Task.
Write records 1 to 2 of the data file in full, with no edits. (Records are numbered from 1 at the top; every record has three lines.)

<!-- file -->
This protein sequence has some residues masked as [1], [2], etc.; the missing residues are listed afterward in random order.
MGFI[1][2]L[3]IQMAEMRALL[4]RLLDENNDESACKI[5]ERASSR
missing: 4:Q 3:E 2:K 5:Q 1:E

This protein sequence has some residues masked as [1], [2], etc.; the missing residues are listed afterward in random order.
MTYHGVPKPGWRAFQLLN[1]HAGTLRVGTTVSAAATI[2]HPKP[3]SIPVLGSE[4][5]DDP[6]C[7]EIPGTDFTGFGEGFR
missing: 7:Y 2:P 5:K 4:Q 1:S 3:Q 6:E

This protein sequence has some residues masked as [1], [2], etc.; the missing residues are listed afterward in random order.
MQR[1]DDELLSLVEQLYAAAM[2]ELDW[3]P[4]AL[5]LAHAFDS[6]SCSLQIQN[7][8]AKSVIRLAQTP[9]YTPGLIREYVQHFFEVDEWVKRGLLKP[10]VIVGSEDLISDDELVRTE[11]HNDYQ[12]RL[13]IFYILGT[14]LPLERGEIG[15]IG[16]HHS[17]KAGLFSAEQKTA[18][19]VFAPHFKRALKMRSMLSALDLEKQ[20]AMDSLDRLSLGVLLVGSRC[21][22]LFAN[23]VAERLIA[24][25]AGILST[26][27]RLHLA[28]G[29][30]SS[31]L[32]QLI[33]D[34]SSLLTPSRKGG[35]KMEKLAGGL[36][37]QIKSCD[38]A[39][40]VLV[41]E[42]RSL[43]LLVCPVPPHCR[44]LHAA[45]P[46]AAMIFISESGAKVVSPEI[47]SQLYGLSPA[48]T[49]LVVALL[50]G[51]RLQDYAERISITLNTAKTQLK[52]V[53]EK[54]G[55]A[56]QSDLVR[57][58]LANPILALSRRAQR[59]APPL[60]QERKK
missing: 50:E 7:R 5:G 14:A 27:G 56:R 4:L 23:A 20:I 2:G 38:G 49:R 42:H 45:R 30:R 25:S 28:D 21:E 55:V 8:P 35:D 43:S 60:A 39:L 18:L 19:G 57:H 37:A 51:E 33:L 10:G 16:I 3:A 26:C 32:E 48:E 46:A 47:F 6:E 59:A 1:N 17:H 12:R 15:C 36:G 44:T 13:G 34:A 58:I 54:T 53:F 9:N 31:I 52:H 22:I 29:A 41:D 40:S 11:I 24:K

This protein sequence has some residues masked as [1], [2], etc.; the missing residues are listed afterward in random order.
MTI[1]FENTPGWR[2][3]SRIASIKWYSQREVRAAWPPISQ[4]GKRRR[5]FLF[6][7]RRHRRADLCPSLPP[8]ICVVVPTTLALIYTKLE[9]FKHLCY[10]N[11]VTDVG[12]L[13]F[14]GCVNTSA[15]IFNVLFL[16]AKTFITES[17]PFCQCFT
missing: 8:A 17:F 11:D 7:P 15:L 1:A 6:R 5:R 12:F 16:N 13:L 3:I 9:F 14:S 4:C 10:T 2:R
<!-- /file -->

This protein sequence has some residues masked as [1], [2], etc.; the missing residues are listed afterward in random order.
MGFI[1][2]L[3]IQMAEMRALL[4]RLLDENNDESACKI[5]ERASSR
missing: 4:Q 3:E 2:K 5:Q 1:E

This protein sequence has some residues masked as [1], [2], etc.; the missing residues are listed afterward in random order.
MTYHGVPKPGWRAFQLLN[1]HAGTLRVGTTVSAAATI[2]HPKP[3]SIPVLGSE[4][5]DDP[6]C[7]EIPGTDFTGFGEGFR
missing: 7:Y 2:P 5:K 4:Q 1:S 3:Q 6:E